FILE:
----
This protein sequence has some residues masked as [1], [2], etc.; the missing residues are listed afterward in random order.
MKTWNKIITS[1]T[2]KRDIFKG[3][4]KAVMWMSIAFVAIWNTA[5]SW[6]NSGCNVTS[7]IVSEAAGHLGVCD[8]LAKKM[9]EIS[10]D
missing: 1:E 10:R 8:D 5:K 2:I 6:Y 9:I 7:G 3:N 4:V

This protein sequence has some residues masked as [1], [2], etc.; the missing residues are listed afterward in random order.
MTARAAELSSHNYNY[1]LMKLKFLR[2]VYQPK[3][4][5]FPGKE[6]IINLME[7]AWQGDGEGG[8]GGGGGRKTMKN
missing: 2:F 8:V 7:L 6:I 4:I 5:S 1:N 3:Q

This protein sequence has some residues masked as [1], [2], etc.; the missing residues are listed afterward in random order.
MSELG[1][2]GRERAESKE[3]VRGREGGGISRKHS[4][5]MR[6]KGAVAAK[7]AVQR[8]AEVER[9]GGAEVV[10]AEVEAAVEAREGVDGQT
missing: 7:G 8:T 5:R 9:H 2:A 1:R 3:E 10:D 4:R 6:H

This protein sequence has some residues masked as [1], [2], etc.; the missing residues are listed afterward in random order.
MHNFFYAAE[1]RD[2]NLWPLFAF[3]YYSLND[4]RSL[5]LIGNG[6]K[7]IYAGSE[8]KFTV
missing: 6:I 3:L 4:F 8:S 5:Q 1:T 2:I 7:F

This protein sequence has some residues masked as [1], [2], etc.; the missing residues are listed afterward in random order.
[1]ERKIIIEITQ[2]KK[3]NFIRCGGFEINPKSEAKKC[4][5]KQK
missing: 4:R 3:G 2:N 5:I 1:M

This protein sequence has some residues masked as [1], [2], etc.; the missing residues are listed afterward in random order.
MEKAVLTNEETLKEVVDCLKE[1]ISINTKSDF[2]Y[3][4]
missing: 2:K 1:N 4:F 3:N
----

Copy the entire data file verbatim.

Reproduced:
This protein sequence has some residues masked as [1], [2], etc.; the missing residues are listed afterward in random order.
MKTWNKIITS[1]T[2]KRDIFKG[3][4]KAVMWMSIAFVAIWNTA[5]SW[6]NSGCNVTS[7]IVSEAAGHLGVCD[8]LAKKM[9]EIS[10]D
missing: 1:E 10:R 8:D 5:K 2:I 6:Y 9:I 7:G 3:N 4:V

This protein sequence has some residues masked as [1], [2], etc.; the missing residues are listed afterward in random order.
MTARAAELSSHNYNY[1]LMKLKFLR[2]VYQPK[3][4][5]FPGKE[6]IINLME[7]AWQGDGEGG[8]GGGGGRKTMKN
missing: 2:F 8:V 7:L 6:I 4:I 5:S 1:N 3:Q

This protein sequence has some residues masked as [1], [2], etc.; the missing residues are listed afterward in random order.
MSELG[1][2]GRERAESKE[3]VRGREGGGISRKHS[4][5]MR[6]KGAVAAK[7]AVQR[8]AEVER[9]GGAEVV[10]AEVEAAVEAREGVDGQT
missing: 7:G 8:T 5:R 9:H 2:A 1:R 3:E 10:D 4:R 6:H

This protein sequence has some residues masked as [1], [2], etc.; the missing residues are listed afterward in random order.
MHNFFYAAE[1]RD[2]NLWPLFAF[3]YYSLND[4]RSL[5]LIGNG[6]K[7]IYAGSE[8]KFTV
missing: 6:I 3:L 4:F 8:S 5:Q 1:T 2:I 7:F

This protein sequence has some residues masked as [1], [2], etc.; the missing residues are listed afterward in random order.
[1]ERKIIIEITQ[2]KK[3]NFIRCGGFEINPKSEAKKC[4][5]KQK
missing: 4:R 3:G 2:N 5:I 1:M

This protein sequence has some residues masked as [1], [2], etc.; the missing residues are listed afterward in random order.
MEKAVLTNEETLKEVVDCLKE[1]ISINTKSDF[2]Y[3][4]
missing: 2:K 1:N 4:F 3:N